I think that there are different degrees of depth in our personality makeup.  When we are alone, some of us are in touch with a depth that we can’t express in public, for various reasons.  We think, do, and feel as we wish when we are alone.  This may be who we really are.  There is also meditation and prayer, which takes us to an altered, deep level of personality above ordinary experience.

So who we are alone is one measure of the self.  Then, on the other hand, there are times when a person gets lost in sociality.  These are times when our environment dictates who we are, how we act.  When I was a Harvard student in Boston, I felt so connected to my social environment that there was no real divide between me and the culture of Harvard.  On the positive side, I was learning social graces and expanding my intellect.  On a negative side, I was all surface, appearance, propriety.  I lost my feeling of peace when alone in Nature.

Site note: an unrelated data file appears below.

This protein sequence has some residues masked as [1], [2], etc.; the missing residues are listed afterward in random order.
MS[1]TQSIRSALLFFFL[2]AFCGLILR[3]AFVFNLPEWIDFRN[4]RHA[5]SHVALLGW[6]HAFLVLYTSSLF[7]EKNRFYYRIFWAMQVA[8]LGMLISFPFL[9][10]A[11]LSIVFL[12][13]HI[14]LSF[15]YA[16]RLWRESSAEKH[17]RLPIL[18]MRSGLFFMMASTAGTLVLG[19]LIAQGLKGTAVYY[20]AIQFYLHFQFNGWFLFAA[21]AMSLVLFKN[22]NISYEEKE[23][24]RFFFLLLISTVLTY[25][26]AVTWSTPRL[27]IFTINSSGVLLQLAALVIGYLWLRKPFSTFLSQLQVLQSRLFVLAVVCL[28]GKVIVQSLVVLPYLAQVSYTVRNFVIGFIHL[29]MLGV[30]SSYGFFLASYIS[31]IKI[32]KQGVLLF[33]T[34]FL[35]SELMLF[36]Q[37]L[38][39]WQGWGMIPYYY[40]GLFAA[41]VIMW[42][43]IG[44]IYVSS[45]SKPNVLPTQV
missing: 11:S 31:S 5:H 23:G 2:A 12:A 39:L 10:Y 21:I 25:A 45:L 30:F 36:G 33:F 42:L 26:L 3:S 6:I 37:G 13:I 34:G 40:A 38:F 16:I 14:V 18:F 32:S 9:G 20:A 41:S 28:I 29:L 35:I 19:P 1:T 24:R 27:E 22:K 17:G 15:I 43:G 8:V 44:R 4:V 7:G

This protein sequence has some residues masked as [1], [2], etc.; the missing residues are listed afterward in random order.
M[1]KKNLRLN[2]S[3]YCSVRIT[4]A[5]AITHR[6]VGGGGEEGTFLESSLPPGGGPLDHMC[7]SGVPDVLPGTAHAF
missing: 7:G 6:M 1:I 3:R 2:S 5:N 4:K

But we can’t love when we are alone.  Love isn’t a feeling we shine out from our heart.  Love is an action word.  We love when we are involved with others.  We can love, also, when we do something of service to others, even when we are alone.  When I write, or play music, which will eventually get to other people, I love what I am doing.  My love for others comes out in words or melodies.  Sometimes peacefulness comes out.  When I am in company with others, I aim to bring love and the Good to our encounter, my love for humanity, and what I have learned to date that is good.  I may listen empathetically; I may joke around; I may share my personal life, I may inquire about others’ loves, lives, interests.  In all this I strive to be authentic.  I want people to meet who I am, not who I want people to think I am.